Sermon Sunday – C.H. Spurgeon – Hypocrisy

November 10, 2013 at 11:58 am | Posted in Sermon Sunday | Leave a comment
Tags: , ,

Hypocrisy

A Sermon
Delivered on Sabbath Morning, February 6th, 1859, by the
REV. C. H. Spurgeon
At the Music Hall, Royal Surrey Gardens.

“Beware ye of the leaven of the Pharisees, which is hypocrisy.”—Luke 12:1. Continue Reading Sermon Sunday – C.H. Spurgeon – Hypocrisy…

Sermon Sunday – J.C. Ryle – The Duties of Parents

June 3, 2012 at 7:25 am | Posted in Sermon Sunday | Leave a comment
Tags: , ,

The Duties of Parents

by

J. C. Ryle
(1816-1900)

“Train a child in the way he should go, and when he is old he will not turn from it.”
[Proverbs 22:6]

I believe that most professing Christians are acquainted with our sermon text. The sound of it is probably very familiar to your ears, like an old tune. It is likely that you have heard it, or read it, talked of it, or quoted it, many times. Is that not true? But, despite it being a well-known Bible verse, how little do we regard its truth! The doctrine it contains appears scarcely known, the duty it puts before us is seldom put into practice. My friends, am I not speaking the truth? Continue Reading Sermon Sunday – J.C. Ryle – The Duties of Parents…

Sermon Sunday – Charles Spurgeon – A Mournful Defection

May 13, 2012 at 7:48 am | Posted in Sermon Sunday | Leave a comment
Tags: , , ,

A Mournful Defection

“Will you also go away?”

John 6:67

No mischief that ever befalls our Christian communities is more lamentable than that which comes from the defection of the members. The heaviest sorrow that can wring a pastor’s heart is such as comes from the betrayal of his most familiar friend. The direst calamity the Church can dread is not such as will arise from the assault of enemies outside, but from false brethren and traitors within the camp. My eminent predecessor, Benjamin Keach, though arrested, brought before the magistrates, imprisoned, pilloried and otherwise made to suffer by the Government of the times for the Gospel doctrines that he preached and published, found it easier to brook the rough usage of open foes than to bear the griefs of wounded love, or sustain the shock of outraged confidence. I should not think his experience was very exceptional. Other saints would have preferred the rotten eggs of the villagers to the rooted animosities of slanderers. Troy could never be taken by the assaults of the Greeks outside her walls. Only when, by trickery, the enemy had been admitted within the citadel was that brave city compelled to yield. The devil himself was not such a subtle foe to Christ as was Judas, when, after the Supper, Satan entered into him. Judas was a friend of Jesus. Jesus addressed him as such. And Judas said, “Hail, Master,” and kissed Him. But Judas it was who betrayed Him! That is a picture which may well appall you—that is a peril which may well admonish you. Continue Reading Sermon Sunday – Charles Spurgeon – A Mournful Defection…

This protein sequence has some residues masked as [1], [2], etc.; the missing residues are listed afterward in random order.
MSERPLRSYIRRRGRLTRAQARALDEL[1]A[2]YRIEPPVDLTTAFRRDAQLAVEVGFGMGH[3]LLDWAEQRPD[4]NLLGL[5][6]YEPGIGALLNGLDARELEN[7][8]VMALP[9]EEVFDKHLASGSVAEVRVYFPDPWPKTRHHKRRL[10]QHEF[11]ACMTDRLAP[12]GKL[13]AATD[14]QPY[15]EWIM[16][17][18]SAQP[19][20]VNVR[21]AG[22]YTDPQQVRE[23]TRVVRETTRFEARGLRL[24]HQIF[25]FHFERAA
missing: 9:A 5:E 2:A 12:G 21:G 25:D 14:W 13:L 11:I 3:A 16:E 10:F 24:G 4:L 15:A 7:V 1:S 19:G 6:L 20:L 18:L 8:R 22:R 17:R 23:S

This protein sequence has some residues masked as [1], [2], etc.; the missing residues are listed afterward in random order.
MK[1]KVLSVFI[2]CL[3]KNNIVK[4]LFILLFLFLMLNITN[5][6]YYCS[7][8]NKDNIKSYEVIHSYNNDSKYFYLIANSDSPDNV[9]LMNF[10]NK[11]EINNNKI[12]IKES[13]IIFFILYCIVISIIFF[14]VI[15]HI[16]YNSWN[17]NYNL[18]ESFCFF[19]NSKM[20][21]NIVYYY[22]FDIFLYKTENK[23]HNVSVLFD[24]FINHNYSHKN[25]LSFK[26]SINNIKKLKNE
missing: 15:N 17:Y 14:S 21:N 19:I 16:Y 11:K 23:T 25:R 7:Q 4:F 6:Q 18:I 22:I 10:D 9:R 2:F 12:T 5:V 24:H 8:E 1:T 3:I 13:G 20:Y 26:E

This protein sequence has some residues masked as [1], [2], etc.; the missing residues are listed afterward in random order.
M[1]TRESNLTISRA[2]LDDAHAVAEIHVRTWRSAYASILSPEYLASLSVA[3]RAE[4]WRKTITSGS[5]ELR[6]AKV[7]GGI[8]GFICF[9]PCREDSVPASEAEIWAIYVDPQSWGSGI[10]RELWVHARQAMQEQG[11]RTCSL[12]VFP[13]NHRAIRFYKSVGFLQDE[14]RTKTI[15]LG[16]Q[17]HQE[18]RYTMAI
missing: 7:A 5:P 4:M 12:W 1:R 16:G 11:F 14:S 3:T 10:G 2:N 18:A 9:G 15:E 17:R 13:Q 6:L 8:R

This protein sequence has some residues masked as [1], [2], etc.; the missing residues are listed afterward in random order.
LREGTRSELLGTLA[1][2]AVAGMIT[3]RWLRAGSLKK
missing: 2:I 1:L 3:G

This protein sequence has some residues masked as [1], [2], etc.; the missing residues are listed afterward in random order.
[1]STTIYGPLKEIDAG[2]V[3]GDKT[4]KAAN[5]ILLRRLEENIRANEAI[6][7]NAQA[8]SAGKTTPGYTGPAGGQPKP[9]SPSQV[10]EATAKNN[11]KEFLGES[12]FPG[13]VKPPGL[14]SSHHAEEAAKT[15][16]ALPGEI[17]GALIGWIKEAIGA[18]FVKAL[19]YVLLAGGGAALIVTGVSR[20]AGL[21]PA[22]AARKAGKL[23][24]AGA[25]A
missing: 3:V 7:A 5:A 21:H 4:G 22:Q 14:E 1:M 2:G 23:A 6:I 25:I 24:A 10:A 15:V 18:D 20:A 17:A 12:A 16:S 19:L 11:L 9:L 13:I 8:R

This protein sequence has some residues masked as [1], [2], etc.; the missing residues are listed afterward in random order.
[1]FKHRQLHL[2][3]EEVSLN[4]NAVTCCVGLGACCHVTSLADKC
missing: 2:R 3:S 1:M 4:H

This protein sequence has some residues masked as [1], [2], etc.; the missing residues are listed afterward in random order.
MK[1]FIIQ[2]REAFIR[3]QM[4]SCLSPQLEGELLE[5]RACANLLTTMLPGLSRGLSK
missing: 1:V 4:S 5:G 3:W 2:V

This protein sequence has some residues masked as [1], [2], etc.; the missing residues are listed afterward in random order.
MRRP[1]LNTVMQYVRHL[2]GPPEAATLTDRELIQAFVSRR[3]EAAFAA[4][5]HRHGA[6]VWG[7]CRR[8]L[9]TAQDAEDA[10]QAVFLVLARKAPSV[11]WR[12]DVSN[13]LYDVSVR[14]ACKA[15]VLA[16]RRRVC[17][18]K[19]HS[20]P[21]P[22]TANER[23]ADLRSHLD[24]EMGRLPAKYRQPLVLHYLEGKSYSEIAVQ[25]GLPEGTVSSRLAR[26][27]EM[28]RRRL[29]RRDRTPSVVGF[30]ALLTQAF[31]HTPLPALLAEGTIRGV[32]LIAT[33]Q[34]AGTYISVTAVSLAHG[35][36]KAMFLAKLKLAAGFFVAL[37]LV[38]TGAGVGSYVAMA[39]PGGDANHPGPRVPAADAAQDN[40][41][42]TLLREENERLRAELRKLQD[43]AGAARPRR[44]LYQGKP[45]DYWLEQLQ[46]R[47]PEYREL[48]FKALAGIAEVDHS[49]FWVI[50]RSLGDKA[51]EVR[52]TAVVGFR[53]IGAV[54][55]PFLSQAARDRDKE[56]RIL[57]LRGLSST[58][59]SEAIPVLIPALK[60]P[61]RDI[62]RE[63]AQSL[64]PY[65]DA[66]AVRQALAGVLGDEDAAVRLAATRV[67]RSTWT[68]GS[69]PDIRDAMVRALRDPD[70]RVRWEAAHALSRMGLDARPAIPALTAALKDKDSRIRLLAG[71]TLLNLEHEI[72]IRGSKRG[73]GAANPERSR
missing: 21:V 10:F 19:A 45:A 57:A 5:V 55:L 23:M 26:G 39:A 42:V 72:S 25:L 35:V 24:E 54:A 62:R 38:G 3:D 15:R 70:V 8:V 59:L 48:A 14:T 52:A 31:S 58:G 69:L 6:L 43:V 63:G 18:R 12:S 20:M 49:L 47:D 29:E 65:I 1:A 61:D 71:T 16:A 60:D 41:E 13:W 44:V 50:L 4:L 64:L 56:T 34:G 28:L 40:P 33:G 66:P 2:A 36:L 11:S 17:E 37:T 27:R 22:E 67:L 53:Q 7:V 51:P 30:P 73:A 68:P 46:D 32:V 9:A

Sermon Sunday – George Whitefield – Persecution: Every Christian’s Lot

January 8, 2012 at 7:42 am | Posted in Sermon Sunday | 1 Comment
Tags: , ,

Persecution every Christian’s Lot


by


George Whitefield


(1714-1770)

2 Timothy 3:12, “Yes, and all that will live godly in Christ Jesus, shall suffer persecution.”